The somatosensory cortex is divided into two regions: the primary somatosensory cortex (SI) and the secondary somatosensory cortex (SII).1

SI is located on the postcentral gyrus, running parallel to the central sulcus.2 This region corresponds to Brodmann areas 3, 2, and 1, with area 3 being further divided into areas 3a and 3b3,4 (Figure 1). The gray matter thickness of the postcentral gyrus, as determined by cortical morphometry, is approximately 1.8 mm, which varies sharply in contrast to the neighboring precentral gyrus (premotor cortex), which has an average thickness of approximately 2.7 mm.5 The location and borders of SI and the regions within it can be identified by analyzing the histological changes that occur from one area to the next.6 An in vitro quantitative receptor autoradiography analysis of various neurotransmitter binding sites across SI, such as muscarinic (m1 and m2) receptors, α1-adrenoceptors, serotonin receptors (5-HT1A, 5-HT1D, 5-HT1E, and 5-HT2A), L-glutamate receptors and gamma-amino butyric acid (GABA) receptors (specifically GABAa receptors) revealed that most receptor densities are located lower in deeper cortical layers and exhibit changes in density patterns at the borders defined by the cytoarchitecture.7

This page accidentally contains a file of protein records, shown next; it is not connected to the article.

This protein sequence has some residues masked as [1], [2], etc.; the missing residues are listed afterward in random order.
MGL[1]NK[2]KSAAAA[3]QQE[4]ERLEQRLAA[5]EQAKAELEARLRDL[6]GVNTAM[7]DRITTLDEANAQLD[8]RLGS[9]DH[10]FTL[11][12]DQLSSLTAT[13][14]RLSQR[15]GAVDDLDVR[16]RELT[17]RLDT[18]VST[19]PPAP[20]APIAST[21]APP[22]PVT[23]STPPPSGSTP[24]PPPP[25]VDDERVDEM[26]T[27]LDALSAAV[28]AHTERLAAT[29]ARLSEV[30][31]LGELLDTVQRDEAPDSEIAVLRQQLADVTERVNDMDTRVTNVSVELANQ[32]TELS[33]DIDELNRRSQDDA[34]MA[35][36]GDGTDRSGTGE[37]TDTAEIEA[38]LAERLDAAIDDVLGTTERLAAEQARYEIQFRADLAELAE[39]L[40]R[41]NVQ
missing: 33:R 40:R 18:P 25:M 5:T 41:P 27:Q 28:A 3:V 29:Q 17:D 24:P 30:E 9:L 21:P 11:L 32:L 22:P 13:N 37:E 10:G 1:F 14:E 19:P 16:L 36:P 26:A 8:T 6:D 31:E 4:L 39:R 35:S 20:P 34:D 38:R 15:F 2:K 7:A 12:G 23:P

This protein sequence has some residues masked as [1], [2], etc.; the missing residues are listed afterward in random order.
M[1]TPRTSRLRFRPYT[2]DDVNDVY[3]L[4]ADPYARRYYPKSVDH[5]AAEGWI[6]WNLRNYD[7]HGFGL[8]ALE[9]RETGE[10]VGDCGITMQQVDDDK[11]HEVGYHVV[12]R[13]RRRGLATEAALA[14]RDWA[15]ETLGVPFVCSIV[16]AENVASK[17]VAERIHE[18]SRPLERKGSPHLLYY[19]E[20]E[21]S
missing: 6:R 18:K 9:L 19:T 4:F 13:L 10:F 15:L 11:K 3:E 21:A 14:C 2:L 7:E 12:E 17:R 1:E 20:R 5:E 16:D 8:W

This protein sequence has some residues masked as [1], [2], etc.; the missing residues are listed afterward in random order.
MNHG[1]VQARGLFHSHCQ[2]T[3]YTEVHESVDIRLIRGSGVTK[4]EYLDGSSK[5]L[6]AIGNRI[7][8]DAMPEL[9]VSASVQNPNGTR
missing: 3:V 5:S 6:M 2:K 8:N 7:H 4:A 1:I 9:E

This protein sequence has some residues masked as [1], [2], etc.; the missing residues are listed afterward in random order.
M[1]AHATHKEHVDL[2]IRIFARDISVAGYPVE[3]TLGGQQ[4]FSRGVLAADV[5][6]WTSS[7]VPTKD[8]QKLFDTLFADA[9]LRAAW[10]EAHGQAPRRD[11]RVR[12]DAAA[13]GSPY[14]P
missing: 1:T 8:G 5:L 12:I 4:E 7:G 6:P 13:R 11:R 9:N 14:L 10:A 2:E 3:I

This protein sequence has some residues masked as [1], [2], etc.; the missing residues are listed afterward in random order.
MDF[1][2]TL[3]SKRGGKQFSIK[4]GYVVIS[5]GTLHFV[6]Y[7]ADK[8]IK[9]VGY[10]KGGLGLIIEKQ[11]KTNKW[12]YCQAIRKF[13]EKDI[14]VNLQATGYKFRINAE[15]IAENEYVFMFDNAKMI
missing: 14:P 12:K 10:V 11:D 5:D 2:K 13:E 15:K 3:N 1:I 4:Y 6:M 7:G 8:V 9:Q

Figure 1 Anatomical subregions of the somatosensory cortex (Montreal Neurological Institute [MNI] coordinates: x = -42, y = -28, z = 47).Yellow = Brodmann area 1; red = Brodmann area 2; blue = Brodmann area 3a; green = Brodmann area 3b.

Area 3a is located on the region of the postcentral gyrus immediately posterior to the central sulcus, and borders on the caudal edge of the primary motor cortex (M1; Brodmann area 4).4,7 In contrast with M1, the tissue in area 3a does not contain giant pyramidal cells, and cells in 3a are present at a higher density in cortical layers II-VI than in M1.7 Further, granular cells in area 3a are present at lower densities than other areas of SI, with cellular density in this region reaching its lowest levels in cortical layer V.6,7 In 3a, layer V contains numerous pyramidal cells of varying sizes, some of which are very large.7,8 In areas 3a and 3b, there appears to be a high density of m1, m2, 5-HT2A, and GABAa receptors and a moderate density of L-glutamate receptors. Area 3b is located along the postcentral gyrus dorsal to 3a,3 and it is composed of a dense cluster of small, granular cells from layer IV of the cortex, as well as a high density of layer VI cells.6,8 Area 1 is located posterior to 3b.3 Layers II-VI of the cortex in area 1 are less dense than that of area 3b.6,7 A hallmark feature of area 1 are the extended pyramidal cells present in cortical layer III, which decrease in size in more caudal areas of the postcentral gyrus.6,7 In this area, there is a lower density of m1, m2, GABAa, and 5-HT2A receptors than in area 3, while L-glutamate receptors are present at a higher density.7